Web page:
The regulations are vital to ensuring that support reaches the people it is designed to help. They are essential to the effectiveness of the alternative fuel payment in GB and the non-domestic alternative fuel payment across the United Kingdom. They will ensure that intermediaries pass on the support to those who really need it: the households and non-domestic energy customers most vulnerable to high energy costs. With all those important reasons in mind, I commend the regulations to the House.

As the Minister has said, these statutory instruments deal with alternative fuel payments within the general scope of the domestic energy price guarantee scheme and the non-domestic energy bills support schemes. They deal specifically with circumstances in which the customer does not hold a fuel account directly with the supplier but, either domestically or commercially, is able to secure assistance with energy costs by ensuring that the saving is passed through from the supplier to them. This applies to, for example, park home occupiers or, in business cases, end users such as those who run cafés and guest houses and are lessees of a landlord who pays the bills, and receives the rebate, in the first instance. There will be pass-through payments of £200 for domestic end users and £150 for non-domestic end users. It should be noted that in Northern Ireland alternative fuel payments have been combined with a main payment of £600.

These latest SIs represent what I hope is the end of a long line of provisions for various sub-categories of people for whom we seem to have been legislating for a very long time. However, we ought to note, at least in passing, that this has meant that schemes that were announced in the autumn and were supposed to run for six months are now in the last month of their operation, and some people who should have received support are still waiting for it six months after the scheme started. Lest there be any doubt about that, I can tell the House that in February the Government issued a press release headed “Households, businesses and organisations off the gas grid to receive energy bill support over the coming weeks”, which stated that:

“£200 payments for off grid households start today, while businesses off the grid are expected to receive £150 payments by 10 March”,

which is in three days’ time. I therefore think that the inquiry from the hon. Member for Kilmarnock and Loudoun (Alan Brown) about who had not yet received their payments is rather germane, given what the Government themselves said about the long delays in releasing the payments.

I appreciate that the support schemes have proved difficult to administer, and that there have been repeated instances of new sub-categories of people for whom separate secondary legislation has been necessary to secure the integrity of the schemes, but does the Minister really sit comfortably with the knowledge that a not inconsiderable number of customers, both domestic and non-domestic, did not receive help that was often desperately needed for virtually the whole passage of the scheme itself, and in some instances, as I have said, may not receive support until the middle of the month?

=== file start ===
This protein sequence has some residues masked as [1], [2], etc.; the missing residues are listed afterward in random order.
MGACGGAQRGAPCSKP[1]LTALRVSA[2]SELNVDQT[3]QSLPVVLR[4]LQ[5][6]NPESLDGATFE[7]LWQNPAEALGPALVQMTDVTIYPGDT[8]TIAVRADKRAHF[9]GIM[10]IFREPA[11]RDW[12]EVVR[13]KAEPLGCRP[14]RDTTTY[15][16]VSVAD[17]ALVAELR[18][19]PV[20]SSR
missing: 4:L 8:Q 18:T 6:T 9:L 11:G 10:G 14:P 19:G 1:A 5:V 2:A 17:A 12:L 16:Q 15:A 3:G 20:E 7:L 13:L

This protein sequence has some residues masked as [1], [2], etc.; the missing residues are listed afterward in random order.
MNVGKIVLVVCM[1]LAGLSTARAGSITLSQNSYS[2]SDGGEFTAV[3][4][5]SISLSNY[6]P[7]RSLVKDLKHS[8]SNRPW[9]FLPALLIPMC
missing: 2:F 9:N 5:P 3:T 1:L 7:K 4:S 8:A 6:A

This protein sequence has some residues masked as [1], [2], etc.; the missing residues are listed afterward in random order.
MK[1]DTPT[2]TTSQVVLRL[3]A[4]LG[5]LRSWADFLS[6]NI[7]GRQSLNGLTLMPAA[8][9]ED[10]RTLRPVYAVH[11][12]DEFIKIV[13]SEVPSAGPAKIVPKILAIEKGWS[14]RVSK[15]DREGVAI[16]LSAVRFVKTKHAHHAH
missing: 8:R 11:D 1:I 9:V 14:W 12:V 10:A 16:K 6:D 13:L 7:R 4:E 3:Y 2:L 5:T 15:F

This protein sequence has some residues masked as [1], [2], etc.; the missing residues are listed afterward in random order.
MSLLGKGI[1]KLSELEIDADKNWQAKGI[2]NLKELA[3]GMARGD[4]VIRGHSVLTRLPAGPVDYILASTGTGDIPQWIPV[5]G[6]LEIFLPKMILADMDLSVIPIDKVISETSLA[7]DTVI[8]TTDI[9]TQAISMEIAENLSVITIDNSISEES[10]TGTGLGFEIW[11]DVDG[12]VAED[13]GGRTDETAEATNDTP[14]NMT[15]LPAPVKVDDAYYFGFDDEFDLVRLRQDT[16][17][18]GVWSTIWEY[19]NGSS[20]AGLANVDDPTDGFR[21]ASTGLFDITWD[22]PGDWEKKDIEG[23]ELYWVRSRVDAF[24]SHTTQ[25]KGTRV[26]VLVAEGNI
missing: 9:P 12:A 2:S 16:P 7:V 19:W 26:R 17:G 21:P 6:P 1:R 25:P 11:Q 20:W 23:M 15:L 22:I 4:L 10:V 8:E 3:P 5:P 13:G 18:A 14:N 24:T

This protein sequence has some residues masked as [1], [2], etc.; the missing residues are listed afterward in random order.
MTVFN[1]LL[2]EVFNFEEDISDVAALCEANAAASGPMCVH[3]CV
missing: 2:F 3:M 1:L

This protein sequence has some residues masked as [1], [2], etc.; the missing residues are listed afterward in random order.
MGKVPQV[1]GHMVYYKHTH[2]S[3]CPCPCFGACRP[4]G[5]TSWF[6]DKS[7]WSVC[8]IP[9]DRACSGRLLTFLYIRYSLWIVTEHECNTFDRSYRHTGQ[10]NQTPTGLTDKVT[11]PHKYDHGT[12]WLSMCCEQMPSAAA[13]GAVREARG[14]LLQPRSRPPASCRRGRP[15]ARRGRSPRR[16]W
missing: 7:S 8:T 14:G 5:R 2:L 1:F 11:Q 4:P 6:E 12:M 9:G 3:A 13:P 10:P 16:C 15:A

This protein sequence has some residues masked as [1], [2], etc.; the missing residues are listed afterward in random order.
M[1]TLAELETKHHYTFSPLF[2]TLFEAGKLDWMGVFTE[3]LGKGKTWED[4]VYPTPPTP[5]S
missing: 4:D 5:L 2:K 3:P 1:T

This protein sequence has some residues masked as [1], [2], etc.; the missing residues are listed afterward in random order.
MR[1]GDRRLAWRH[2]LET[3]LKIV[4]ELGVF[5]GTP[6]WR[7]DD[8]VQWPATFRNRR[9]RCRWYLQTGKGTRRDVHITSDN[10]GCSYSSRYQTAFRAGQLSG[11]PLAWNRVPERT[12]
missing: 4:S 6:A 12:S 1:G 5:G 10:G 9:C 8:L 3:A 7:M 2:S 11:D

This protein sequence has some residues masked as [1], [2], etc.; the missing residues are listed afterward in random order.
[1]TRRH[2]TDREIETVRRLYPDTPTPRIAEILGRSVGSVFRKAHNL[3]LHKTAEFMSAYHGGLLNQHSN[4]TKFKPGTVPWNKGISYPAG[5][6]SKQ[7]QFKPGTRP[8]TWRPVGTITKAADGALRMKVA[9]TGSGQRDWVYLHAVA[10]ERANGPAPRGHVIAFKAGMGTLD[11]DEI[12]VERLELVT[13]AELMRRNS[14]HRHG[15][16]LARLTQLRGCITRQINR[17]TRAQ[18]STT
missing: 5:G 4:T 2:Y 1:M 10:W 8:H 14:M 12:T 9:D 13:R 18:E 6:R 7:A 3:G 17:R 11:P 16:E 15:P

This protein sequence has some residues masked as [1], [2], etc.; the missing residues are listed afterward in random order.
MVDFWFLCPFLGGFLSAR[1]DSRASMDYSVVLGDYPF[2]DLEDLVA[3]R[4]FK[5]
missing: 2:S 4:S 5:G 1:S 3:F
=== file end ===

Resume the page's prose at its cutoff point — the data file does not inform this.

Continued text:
We will not be opposing the SIs. Indeed, we want to see them dispatched so that help, albeit late, can assuredly reach people, particularly those who are relying on pass-through arrangements for relief when they do not receive the up-front sums directly. We are discussing these SIs because—as far as I can see—of defects in the original pass-through SIs, which we have already debated, as reported to the Government by the Joint Committee on Statutory Instruments.

The Committee cited one particular defect in the Energy Bills Support Scheme and Alternative Fuel Payment Pass-through Requirement (Northern Ireland) Regulations 2023, which failed to make it clear that support is to be delivered as a single rather than a monthly payment. That has been corrected in the Non-Domestic Alternative Fuel Payment Pass-through Requirement and Amendment Regulations 2023. However, the Committee reported on a second defect in the legislation which I think is potentially serious: namely, the fact that there are requirements in both pass-through SIs for the intermediary in the scheme to notify the end user within 30 days of the provision of the scheme benefit of how and when the pass-through will take place and what amount will be passed through, and convey the important information that the end user can recover amounts to which they are entitled but do not receive as a civil debt.

All the information about how the end user can expect a pass-through benefit should be contained in the information from the intermediary. The Committee noted that no sanction is attached to the provision to cover cases in which the intermediary fails to inform the end user in that way. It seems that the vital part of telling someone that they will receive the benefit or can sue the intermediary if they do not receive it is essentially a voluntary act for the intermediary to perform.